# Does 'reverse' mean 2 separate things in contexts of tree vs. graph traversal?

I'm somewhat confused about the Wikipedia terms about the meaning of 'reversed' in the context of tree & graph treversals

Suppose I have a tree:

         1
/ \
/   \
/     \
/       \
2         3
/ \       /
4   5     6
/ \       / \
7   8     9  10



Tree traversal article describes reversed traversal as going right-to-left as opposed to left-to-right;

so according to it the tree has preorder traversal

1 2 4 7 8 5 3 6 9 10

and reverse preorder traversal

1 3 6 10 9 2 5 4 8 7

However, the DFS article describes reverse orderings as just the reversed version of a usual one (while left-to-right vs. right to-left is AFAIU left undefined);

so according to this article both of the above are preorderings, while

10 9 6 3 5 8 7 4 2 1 is the reverse preordering for the 1st one, and

7 8 4 5 2 9 10 6 3 1 is the reverse preordering for the 2nd one.

(I realize the last two are the two post-order traversals in the first article's sense.)

So, are there two different terminologies in contexts of trees and general graphs respectively? Isn't there a mistake in some of these articles?

If there's no mistake, then, if asked to find a reverse preorder of a given graph (tree), I guess I should clarify which meaning of 'reverse' a person implies, right?

You are right. "Reverse" in the context of binary trees does not mean the same as "reverse" in the context of general graphs. In general graphs, "reverse" preorder/postorder simply means putting the nodes in the opposite order as they appear in the normal preorder/postorder trace. For example, if the preorder trace is A, B, C, D, the reverse preorder trace will be D, C, B, A. The same goes for postorder. However, in binary trees, it means a different thing; swapping left and right child nodes in the recurrence relations (or going right-to-left instead of left-to-right):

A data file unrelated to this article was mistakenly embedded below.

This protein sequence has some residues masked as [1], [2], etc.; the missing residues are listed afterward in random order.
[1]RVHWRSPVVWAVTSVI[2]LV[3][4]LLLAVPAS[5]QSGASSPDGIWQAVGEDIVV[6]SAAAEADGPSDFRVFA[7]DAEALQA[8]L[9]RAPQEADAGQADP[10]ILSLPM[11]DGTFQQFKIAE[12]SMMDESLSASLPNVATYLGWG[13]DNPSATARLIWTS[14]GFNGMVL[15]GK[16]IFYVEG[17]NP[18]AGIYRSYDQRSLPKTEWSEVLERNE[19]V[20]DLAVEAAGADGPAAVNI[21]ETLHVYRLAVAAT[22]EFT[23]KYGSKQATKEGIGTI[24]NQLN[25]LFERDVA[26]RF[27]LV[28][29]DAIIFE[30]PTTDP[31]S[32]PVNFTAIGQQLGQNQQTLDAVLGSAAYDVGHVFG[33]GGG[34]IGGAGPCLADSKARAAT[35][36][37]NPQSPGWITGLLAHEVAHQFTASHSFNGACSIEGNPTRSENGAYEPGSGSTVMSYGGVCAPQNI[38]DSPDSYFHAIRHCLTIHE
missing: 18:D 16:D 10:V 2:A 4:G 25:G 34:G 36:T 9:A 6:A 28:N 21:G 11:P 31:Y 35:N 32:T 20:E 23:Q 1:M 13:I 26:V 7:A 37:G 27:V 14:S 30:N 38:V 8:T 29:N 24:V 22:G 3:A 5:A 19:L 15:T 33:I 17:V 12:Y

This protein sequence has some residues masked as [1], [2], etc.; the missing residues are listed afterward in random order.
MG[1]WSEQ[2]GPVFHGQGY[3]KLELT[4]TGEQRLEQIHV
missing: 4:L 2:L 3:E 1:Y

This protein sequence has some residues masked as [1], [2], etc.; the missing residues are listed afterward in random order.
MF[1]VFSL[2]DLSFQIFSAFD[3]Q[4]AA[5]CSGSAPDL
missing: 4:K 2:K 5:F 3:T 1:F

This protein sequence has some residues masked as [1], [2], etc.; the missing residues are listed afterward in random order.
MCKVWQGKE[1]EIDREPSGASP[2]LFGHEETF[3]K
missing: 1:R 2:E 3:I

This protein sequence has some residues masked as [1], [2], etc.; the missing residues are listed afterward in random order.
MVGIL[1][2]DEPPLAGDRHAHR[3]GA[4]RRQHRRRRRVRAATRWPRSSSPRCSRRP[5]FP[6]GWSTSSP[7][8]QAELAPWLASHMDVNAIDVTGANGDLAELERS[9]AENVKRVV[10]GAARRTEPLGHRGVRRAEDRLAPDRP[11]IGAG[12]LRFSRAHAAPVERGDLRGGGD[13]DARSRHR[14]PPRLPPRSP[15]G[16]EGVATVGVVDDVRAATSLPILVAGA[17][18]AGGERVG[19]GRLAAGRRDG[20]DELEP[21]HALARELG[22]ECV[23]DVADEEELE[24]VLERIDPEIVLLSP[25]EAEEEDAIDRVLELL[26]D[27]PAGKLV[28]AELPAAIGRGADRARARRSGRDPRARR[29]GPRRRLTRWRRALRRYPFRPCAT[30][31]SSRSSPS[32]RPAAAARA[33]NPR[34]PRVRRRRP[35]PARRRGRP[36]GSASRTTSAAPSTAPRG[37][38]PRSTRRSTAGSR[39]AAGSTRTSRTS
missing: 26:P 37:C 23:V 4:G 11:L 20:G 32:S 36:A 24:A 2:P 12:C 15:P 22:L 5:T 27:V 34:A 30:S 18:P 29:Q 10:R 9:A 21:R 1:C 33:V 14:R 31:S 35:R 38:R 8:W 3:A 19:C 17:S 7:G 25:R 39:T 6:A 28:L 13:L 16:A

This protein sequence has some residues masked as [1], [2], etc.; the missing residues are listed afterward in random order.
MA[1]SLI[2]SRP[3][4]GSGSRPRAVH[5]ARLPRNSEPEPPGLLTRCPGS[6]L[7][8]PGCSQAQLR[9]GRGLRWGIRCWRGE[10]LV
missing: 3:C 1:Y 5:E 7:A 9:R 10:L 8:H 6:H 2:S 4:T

Preorder:          root, (left), (right)
Reverse preorder:  root, (right), (left)

Postorder:         (left), (right), root
Reverse postorder: (right), (left), root

# this ordering only exists in binary trees
Inorder:           (left), root, (right)
Reverse inorder:   (right), root, (left)


Notice that (node) means to recursively apply the ordering to the specified node.

Also, bear in mind that with general graphs, one has to take care of preventing cycles and handling disconnected components, which by definition, do not occur in a tree:

A tree is an undirected graph in which any two vertices are connected by exactly one path, or equivalently a connected acyclic undirected graph.

• To further confusion, for binary trees: reverse preorder is postorder in reverse. As is witnessed by your recursive definitions. Commented Jul 10, 2022 at 11:48
• And similarly, for binary trees: reverse postorder is preorder in reverse, as witnessed by the recursive definitions. Thanks for the link @HendrikJan! I hadn't thought about it. Commented Jun 8 at 3:29